It won’t hurt to study proposal for downtown driving fees
The City Council is looking at a plan to charge motorists fees for downtown driving.
The current public mood concerning the price of gasoline, rail transit, food, utilities and other pocketbook concerns isn't the best atmosphere in which to discuss an idea to charge for driving in downtown Honolulu.
That doesn't mean city officials should reject the proposal outright. As part of realigning traffic movement through the heavily populated and fast-growing regions of Oahu, the practice could have a role in a broad strategy to reduce street congestion and greenhouse gas emissions, improve conditions for pedestrians and bicyclists and encourage use of mass transit.
There are several issues to consider. The first is the cost of an analysis for a plan, which the city administration estimated preliminarily at $500,000. That seems high. City Councilman Charles Djou, who made the proposal, said that amount would be prohibitive.
However, as the city moves ahead with its rail transit project, officials should be studying supporting transit initiatives necessary for rail to be successful. Just as feeder bus routes, park-and-ride facilities and bicycle accommodations are components of transit plans, so, too, should be other operations that could transform the private car-oriented community to one scaled for the future.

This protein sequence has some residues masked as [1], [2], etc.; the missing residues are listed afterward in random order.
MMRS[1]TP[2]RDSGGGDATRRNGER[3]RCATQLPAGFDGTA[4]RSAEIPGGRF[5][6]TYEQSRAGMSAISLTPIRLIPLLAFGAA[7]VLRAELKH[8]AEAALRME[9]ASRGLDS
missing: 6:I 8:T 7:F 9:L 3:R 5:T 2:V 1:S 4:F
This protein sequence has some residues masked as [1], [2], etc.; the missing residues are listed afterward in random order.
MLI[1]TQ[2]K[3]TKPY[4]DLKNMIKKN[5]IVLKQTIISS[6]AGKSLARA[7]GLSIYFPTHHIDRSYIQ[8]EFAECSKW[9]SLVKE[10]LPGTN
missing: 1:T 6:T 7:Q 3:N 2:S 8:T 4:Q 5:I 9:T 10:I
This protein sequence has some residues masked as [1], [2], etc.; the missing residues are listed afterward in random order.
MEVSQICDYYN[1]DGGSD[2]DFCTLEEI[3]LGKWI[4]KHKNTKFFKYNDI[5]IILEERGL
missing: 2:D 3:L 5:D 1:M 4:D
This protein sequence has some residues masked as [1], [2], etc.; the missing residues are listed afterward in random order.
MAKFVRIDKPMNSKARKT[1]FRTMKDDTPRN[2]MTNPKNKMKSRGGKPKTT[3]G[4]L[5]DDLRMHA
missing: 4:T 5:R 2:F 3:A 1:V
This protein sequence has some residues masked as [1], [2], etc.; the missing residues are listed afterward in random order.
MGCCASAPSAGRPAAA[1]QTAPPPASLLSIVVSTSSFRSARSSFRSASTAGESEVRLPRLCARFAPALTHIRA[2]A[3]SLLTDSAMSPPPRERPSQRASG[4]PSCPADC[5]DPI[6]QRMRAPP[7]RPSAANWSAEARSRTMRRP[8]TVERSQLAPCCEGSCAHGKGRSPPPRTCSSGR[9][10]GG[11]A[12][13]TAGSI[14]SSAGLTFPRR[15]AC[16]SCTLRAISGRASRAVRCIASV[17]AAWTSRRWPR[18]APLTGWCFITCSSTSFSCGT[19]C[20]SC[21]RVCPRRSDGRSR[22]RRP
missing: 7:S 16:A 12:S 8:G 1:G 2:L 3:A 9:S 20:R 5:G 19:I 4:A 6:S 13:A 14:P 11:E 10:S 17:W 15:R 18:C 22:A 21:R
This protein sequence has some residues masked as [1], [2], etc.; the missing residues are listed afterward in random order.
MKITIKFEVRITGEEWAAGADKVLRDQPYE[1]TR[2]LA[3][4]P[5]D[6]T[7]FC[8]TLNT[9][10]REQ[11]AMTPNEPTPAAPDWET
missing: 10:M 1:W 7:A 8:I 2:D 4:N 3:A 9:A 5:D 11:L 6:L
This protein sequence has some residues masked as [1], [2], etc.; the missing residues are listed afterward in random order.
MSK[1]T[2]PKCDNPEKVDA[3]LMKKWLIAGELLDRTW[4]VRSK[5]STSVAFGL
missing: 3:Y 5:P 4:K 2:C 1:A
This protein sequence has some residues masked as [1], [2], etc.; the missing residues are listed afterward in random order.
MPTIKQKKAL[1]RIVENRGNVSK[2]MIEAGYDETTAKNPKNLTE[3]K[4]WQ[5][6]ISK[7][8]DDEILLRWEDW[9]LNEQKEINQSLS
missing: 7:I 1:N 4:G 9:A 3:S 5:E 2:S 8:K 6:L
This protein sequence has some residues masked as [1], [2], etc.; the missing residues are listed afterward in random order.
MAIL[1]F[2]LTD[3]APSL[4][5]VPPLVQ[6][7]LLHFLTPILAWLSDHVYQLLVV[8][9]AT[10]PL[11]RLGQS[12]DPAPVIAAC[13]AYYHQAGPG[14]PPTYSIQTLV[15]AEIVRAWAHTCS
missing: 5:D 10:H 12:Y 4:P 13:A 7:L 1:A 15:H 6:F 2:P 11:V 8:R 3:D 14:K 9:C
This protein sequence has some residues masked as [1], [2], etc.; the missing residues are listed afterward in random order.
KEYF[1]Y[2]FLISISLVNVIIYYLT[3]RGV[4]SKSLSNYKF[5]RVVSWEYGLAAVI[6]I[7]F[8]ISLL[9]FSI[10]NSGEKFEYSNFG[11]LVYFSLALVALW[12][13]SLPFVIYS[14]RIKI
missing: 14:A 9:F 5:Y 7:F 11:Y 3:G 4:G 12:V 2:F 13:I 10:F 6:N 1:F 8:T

So-called congestion pricing has motorists paying a fee to enter designated zones at certain times in order to cut down traffic. The city of London began congestion pricing five years ago and has met with some success. Other cities, such as San Francisco and Seattle, are weighing the idea.
A plan in New York City almost became reality, but opposition and political timidity in the State Assembly earlier this year shot down a pilot program, costing the city hundreds of millions in federal funds.
Congestion pricing is controversial. Many consider it to be unfair to lower-income residents. Councilman Gary Okino, for example, called it "very regressive," contending that "only rich drivers" would be able to afford to use downtown streets. Another problem is that Honolulu has only TheBus to provide driving alternatives.
Merchants and businesses also could be expected to object since driving fees could affect customer numbers as well as deliveries of goods. Downtown residents would argue their coming and going would be an extra tax burden.
Conflicts would emerge about revenue the fees will generate and possible exemptions for emergency vehicles, transportation for the disabled and elderly, tour buses, cabs and a host of others, including those who drive alternate-fuel vehicles.
Because most government buildings are located downtown, civil service workers and taxpayers who need their services could be obligated to pay fees. In addition, the city-state divide of streets and highways would require cooperation between the two.
Nonetheless, the proposal is worth examination.